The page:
Rosh Chodesh Elul began Wednesday, Aug. 23. I’m approaching the new year on the Hebrew calendar by changing up the focus of my column. It remains New Moon Meditations, but I’ll be gearing it toward women and our role in keeping the flames of Judaism alive for ourselves and our families.
It begins with awareness and self-care. Stopping to acknowledge the monthly new moon is a great start.
I’ll start by sharing my experience as a founding facilitator of a Rosh Chodesh women’s spirituality group at a local temple. We had a core group of about 25 women, with additional friends coming and going as they could each month. I adored these women.
Among them was my then-89-year old mother, now of blessed memory, who didn’t miss a meeting in the four years that I led it. The women ranged in age from 18 to 89, and on those nights that we gathered, there was no separation by age or life experience. Each woman brought her own light to the meeting, literally and figuratively.
We began by lighting a candle to usher in the new month, remembering our matriarchs. We would each say our Hebrew name, daughter of our mother’s Hebrew name, daughter of our grandmother’s Hebrew name, etc., for as far back as each of us knew.
I invite you to consider this practice as well. It marks the beginning of each month by setting it apart from all the other days and honoring the important women who have gone before us to pave the path.
Then I offered a brief summary of the Hebrew month, with a related theme, which I will do here. We had a discussion, often engaged in making a craft or other experiential sharing, before ending with a meditation and refreshment related to the month.
I’d love to make this a “thing” where we meet here monthly at the new moon, whether online or in the pages of the paper, in our virtual tent, to light a candle, quiet ourselves, focus on the essence of the month, join in shared experience and enjoy a refreshment.
So here we go into Elul 5777.
Teshuvah Leads to a Different Path
During Elul, we concern ourselves with turning away from thoughts and behaviors that took us off the mark during the year we’re completing. Repentance is only one aspect of the work to be done. It involves regret and making amends to Hashem and to our fellow humans. Beyond that is choosing a path of thought or behavior to replace the misaligned one.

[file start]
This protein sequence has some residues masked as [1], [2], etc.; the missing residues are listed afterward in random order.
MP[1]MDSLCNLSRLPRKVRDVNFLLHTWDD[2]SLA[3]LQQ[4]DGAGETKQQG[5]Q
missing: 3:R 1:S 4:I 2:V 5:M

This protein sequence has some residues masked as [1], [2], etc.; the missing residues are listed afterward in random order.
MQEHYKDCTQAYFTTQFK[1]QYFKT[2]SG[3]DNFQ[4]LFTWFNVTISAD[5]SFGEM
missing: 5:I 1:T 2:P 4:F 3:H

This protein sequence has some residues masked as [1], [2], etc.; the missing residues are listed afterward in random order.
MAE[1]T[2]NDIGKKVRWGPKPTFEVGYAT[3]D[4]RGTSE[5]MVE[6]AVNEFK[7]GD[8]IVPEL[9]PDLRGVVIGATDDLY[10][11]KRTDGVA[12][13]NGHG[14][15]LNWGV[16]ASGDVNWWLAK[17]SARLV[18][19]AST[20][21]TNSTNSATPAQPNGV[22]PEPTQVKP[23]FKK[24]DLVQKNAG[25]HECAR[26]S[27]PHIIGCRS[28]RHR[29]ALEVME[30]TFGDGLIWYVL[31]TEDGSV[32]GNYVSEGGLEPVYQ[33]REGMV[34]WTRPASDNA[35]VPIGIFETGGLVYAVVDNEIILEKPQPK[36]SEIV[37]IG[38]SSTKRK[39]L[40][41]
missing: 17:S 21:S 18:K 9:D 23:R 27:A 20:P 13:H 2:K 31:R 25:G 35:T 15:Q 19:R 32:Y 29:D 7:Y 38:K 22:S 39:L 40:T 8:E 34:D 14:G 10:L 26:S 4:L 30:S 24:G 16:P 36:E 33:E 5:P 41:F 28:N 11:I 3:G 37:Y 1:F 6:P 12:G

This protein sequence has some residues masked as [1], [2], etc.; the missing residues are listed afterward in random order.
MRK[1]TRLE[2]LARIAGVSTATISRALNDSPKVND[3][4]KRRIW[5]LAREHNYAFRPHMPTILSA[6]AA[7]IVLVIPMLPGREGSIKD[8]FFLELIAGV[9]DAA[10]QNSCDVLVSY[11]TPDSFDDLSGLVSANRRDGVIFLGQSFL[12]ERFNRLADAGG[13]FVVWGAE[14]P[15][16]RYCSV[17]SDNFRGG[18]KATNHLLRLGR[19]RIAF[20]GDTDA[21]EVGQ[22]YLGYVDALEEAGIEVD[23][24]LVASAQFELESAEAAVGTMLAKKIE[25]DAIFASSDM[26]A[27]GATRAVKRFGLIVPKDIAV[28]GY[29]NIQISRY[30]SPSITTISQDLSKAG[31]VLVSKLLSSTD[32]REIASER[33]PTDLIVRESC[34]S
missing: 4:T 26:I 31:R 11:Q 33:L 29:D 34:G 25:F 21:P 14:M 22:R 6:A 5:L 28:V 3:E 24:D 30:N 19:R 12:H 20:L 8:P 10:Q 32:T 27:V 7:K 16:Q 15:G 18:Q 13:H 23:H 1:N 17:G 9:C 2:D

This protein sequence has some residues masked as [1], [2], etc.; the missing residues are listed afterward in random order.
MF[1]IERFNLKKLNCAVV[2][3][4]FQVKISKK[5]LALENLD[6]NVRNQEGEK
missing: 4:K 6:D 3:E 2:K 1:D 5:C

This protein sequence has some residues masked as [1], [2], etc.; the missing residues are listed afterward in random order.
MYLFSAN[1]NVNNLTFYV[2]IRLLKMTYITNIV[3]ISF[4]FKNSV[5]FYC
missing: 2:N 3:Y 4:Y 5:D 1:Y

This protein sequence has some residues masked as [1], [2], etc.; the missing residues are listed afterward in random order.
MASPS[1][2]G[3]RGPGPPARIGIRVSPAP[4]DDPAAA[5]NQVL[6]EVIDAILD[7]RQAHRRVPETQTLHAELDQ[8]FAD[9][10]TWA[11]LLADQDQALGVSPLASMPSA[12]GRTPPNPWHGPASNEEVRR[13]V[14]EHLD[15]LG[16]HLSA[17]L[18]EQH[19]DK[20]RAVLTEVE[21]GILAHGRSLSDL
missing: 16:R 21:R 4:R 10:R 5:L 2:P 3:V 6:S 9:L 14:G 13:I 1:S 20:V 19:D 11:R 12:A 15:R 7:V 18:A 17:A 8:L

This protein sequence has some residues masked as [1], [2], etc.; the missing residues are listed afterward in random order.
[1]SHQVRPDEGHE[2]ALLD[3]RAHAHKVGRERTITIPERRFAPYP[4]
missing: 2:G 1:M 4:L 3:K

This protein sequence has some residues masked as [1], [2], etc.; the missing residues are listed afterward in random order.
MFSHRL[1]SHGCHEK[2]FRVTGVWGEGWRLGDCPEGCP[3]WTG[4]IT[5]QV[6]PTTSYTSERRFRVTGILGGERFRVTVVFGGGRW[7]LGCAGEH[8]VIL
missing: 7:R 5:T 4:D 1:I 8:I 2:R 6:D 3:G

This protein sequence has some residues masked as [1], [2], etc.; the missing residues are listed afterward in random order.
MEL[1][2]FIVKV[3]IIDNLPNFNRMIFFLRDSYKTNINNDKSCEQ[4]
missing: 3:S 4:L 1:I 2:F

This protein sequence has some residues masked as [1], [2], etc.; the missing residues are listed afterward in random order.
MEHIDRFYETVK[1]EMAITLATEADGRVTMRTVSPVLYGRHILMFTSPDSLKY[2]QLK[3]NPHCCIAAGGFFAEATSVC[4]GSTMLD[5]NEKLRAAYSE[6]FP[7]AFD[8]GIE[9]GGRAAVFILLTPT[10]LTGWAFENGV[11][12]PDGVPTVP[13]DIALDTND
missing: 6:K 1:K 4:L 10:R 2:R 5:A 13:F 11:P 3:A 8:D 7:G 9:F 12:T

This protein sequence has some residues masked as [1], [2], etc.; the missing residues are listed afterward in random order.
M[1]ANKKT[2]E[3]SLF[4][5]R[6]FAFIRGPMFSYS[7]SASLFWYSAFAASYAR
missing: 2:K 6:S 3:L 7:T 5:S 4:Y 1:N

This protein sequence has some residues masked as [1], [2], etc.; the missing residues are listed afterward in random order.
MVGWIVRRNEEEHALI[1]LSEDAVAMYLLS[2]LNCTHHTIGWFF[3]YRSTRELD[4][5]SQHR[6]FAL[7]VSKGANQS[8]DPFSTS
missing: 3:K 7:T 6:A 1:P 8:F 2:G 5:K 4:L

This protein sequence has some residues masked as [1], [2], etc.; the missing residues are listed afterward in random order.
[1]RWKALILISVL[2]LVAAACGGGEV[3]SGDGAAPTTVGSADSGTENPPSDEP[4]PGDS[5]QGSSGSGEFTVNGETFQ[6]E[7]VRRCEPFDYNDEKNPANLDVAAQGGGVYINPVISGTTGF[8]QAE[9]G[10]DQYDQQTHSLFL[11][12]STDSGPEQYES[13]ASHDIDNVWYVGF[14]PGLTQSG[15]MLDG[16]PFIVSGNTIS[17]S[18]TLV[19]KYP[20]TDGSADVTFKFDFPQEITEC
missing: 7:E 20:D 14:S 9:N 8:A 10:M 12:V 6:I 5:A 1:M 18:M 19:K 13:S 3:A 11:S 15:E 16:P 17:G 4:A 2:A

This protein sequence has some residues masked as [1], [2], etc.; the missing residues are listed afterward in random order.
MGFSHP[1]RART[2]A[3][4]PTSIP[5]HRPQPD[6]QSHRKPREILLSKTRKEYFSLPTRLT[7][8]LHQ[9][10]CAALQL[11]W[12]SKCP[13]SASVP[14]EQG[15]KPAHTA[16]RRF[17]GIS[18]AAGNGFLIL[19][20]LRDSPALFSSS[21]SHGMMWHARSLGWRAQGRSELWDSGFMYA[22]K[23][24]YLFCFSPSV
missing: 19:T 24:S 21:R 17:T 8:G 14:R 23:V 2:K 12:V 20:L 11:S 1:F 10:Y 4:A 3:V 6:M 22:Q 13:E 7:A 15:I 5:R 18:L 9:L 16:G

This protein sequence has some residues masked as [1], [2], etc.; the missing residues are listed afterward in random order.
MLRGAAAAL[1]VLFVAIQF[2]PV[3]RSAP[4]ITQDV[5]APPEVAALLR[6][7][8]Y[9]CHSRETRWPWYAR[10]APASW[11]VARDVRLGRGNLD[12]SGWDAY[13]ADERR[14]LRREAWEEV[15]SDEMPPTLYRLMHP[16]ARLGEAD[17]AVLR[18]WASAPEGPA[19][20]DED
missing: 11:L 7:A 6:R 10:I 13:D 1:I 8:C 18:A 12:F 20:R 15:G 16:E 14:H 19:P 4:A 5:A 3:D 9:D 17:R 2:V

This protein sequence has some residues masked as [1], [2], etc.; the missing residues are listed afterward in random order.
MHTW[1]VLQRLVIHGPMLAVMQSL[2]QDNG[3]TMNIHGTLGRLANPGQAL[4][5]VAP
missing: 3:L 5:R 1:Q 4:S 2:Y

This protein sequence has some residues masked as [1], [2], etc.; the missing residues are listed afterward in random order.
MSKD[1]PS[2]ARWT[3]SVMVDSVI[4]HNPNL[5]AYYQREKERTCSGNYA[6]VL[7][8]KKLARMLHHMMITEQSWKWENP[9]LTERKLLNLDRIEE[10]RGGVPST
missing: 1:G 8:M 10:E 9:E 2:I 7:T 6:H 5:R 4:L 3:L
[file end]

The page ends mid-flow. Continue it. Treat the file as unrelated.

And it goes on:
Because the Jewish new year is such a powerful marker of time, let’s consider how you spent your time in the past year. As you reflect, what consumed the majority of your time?
Were you caring for an aging parent or children, doing volunteer work, or pursuing a course of study? Did you work too much or not enough?
Maybe time passed and you don’t feel as if you were in charge of it. Perhaps you feel as if you wasted time on things that didn’t truly matter to you. Maybe you spent too much time in service to others and forgot about caring for yourself, or it might be the opposite of that.
Make a pie chart and divide it into the various ways you parceled your precious time. Suggestions for your pie slices include relationships (family, friendships); work (paid, volunteer, creation of a business); study; caring for others/self; play time with others/self; and religious observance (Shabbat, prayer, services, study, social gatherings, rituals, holidays).
What percentage of your time was spent indoors vs. outdoors? How much attention was paid to healthy meals, including planning, shopping, cooking and mindful eating?
A hard look at your time management may bring up some anxiety. Let’s quell it.
Envision how you’d like to spend your time in the coming year, in a more balanced way, on things that matter to you.
Then enjoy an apple dipped in honey for a sweet year.